Outliers by Malcolm Gladwell

53%

27 Critic Reviews

Instead of focusing on the idea of “10,000 hours” as an essential path to excellence, he dampens this theory with determinist conclusions about the role of chance.
-Washington Times

Synopsis

There is a story that is usually told about extremely successful people, a story that focuses on intelligence and ambition. Gladwell argues that the true story of success is very different, and that if we want to understand how some people thrive, we should spend more time looking around them-at such things as their family, their birthplace, or even their birth date. And in revealing that hidden logic, Gladwell presents a fascinating and provocative blueprint for making the most of human potential.

In The Tipping Point Gladwell changed the way we understand the world. In Blink he changed the way we think about thinking. In OUTLIERS he transforms the way we understand success.
 

About Malcolm Gladwell

See more books from this Author
Malcolm Gladwell is a staff writer for The New Yorker. He was formerly a business and science reporter at the Washington Post.
 
Published October 29, 2008 by Little, Brown and Company. 317 pages
Genres: Business & Economics, Health, Fitness & Dieting, Political & Social Sciences, Professional & Technical, Self Help, Parenting & Relationships, Science & Math. Non-fiction
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Critic reviews for Outliers
All: 27 | Positive: 11 | Negative: 16

Kirkus

Below average
Sep 01 2008

At times it seems an exercise in repackaged carpe diem, especially from a mind as attuned as Gladwell’s.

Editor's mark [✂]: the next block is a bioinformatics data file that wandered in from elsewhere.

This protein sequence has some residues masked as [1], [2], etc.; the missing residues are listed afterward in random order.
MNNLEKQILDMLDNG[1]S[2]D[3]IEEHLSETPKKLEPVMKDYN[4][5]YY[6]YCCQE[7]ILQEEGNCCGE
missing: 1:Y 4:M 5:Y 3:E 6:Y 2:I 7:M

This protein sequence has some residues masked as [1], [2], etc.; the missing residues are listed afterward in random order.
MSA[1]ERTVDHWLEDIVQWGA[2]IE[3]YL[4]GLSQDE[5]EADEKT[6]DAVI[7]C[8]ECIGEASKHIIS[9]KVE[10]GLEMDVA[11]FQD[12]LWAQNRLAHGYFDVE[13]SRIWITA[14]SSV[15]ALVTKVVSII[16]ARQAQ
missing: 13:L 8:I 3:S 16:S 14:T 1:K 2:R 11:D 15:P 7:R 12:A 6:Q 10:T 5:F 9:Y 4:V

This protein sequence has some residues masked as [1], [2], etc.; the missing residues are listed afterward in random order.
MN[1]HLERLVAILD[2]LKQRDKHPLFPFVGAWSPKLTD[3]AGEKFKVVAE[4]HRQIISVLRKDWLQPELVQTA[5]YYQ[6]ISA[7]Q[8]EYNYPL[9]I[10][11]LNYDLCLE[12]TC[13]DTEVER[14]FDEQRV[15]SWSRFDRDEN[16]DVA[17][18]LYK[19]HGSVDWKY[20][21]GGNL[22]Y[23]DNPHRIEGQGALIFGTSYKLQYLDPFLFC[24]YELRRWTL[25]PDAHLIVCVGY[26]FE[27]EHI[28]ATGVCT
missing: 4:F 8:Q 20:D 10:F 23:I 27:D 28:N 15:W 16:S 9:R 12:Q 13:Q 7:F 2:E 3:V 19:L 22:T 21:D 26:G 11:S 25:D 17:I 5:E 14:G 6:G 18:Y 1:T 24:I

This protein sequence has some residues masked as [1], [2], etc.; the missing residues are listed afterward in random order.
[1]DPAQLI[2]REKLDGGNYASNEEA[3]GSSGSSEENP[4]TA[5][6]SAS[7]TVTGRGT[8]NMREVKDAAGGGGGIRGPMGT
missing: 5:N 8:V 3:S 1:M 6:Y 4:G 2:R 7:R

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Guardian

Excellent
Reviewed by PD Smith on Jun 19 2009

. . .in an age that idolises success and celebrity, Gladwell's compelling popularisation is timely and even important.

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Guardian

Below average
Reviewed by Derek Draper on Dec 05 2008

As the book unfolds there is a hunger for something deeper and more profound that never turns up.

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Guardian

Below average
Reviewed by Jason Cowley on Nov 22 2008

The trouble with the book is that Gladwell is ultimately engaged in a long argument with nobody but himself.

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NY Times

Below average
Reviewed by David Leonhardt on Nov 28 2008

. . .leaves you mulling over its inventive theories for days afterward. It also, unfortunately, avoids grappling in a few instances with research that casts doubt on those theories.

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NY Times

Below average
Reviewed by Michiko Kakutani on Nov 17 2008

. . .glib, poorly reasoned and thoroughly unconvincing.

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Publishers Weekly

Below average
Reviewed by Leslie Chang

Real life is seldom as neat as it appears in a Malcolm Gladwell book.

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Wall Street Journal

Excellent
Reviewed by David Shaywitz on Nov 15 2008

. . .for all the quibbles that may attend the individual stories that Mr. Gladwell has assembled -- the thrust of his argument is right on target.

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Book Reporter

Excellent
Reviewed by Harvey Freedenberg on Jan 24 2011

. . .a provocative, consistently engaging, occasionally amusing work that has the potential to change the way we view the world. . .

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Star Tribune

Below average
Reviewed by Max Ross on Nov 30 2008

The book reads more like a series of individual studies than as the cohesive "story of success" it's supposed to be.

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Washington Times

Below average
Reviewed by Joanne McNeil on Nov 23 2008

Instead of focusing on the idea of “10,000 hours” as an essential path to excellence, he dampens this theory with determinist conclusions about the role of chance.